Close collaboration between research teams and teaching hospitals takes discoveries from bench-to-bedside at speed. Pioneering research which is near to patient benefit is a significant part of the work of a number of Restricted Funds.
Cancer can strike at any age, but for children who have not yet entered puberty, parents’ thoughts often turn to their life after treatment, and their ability to have their own children. There is a high risk of infertility as a result of treatment for some cancers.
Cryopreservation is established and successful for males at risk of infertility who are able to produce a semen sample before treatment. However, there are currently no options to preserve the fertility of pre-pubertal boys.
Professor Hamish Wallace and Dr Rod Mitchell are leading an experimental clinical service and research programme to preserve and later try to restore fertility in pre-pubertal boys with cancer who would otherwise be left infertile. The first stage of this work is to create a cryopreservation programme for the long-term storage of testicular tissue. The second is to develop strategies that can enable germ cells to develop into sperm cells to restore fertility at a later stage.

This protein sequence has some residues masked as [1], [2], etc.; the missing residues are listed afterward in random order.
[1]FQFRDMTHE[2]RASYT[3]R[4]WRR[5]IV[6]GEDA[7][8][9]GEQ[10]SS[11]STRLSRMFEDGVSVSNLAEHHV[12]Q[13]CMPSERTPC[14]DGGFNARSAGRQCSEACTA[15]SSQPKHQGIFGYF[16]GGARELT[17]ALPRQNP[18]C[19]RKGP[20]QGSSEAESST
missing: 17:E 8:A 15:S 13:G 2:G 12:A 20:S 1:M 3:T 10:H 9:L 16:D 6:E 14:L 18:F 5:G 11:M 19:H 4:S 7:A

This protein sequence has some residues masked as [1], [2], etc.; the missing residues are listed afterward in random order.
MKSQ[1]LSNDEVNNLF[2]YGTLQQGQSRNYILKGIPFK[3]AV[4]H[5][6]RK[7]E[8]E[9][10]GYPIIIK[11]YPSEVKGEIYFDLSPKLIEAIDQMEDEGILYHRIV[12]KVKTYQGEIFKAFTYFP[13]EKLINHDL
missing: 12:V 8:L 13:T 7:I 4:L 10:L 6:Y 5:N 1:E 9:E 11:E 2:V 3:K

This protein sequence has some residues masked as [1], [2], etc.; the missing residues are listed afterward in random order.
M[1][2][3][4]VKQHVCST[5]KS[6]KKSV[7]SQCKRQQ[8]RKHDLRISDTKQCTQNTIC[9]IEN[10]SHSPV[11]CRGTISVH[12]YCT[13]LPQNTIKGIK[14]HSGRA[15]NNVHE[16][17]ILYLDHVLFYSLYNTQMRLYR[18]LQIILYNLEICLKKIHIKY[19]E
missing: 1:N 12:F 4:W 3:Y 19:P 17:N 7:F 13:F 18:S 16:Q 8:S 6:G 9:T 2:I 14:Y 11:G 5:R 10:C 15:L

“It is estimated that up to 1 in 500 adults is a survivor of childhood cancer, and infertility is a recognized long-term effect of cancer treatment in some of these patients. Edinburgh has recently become the first centre in the UK to establish a fertility preservation programme to store testicular tissue from young cancer patients prior to their treatment. Funding from the Health Foundation has provided a state of the art incubator for the research arm of the fertility preservation project. ”
Dr Rod Mitchell
Honorary Consultant Paediatric Endocrinologist
Royal Hospital for Sick Children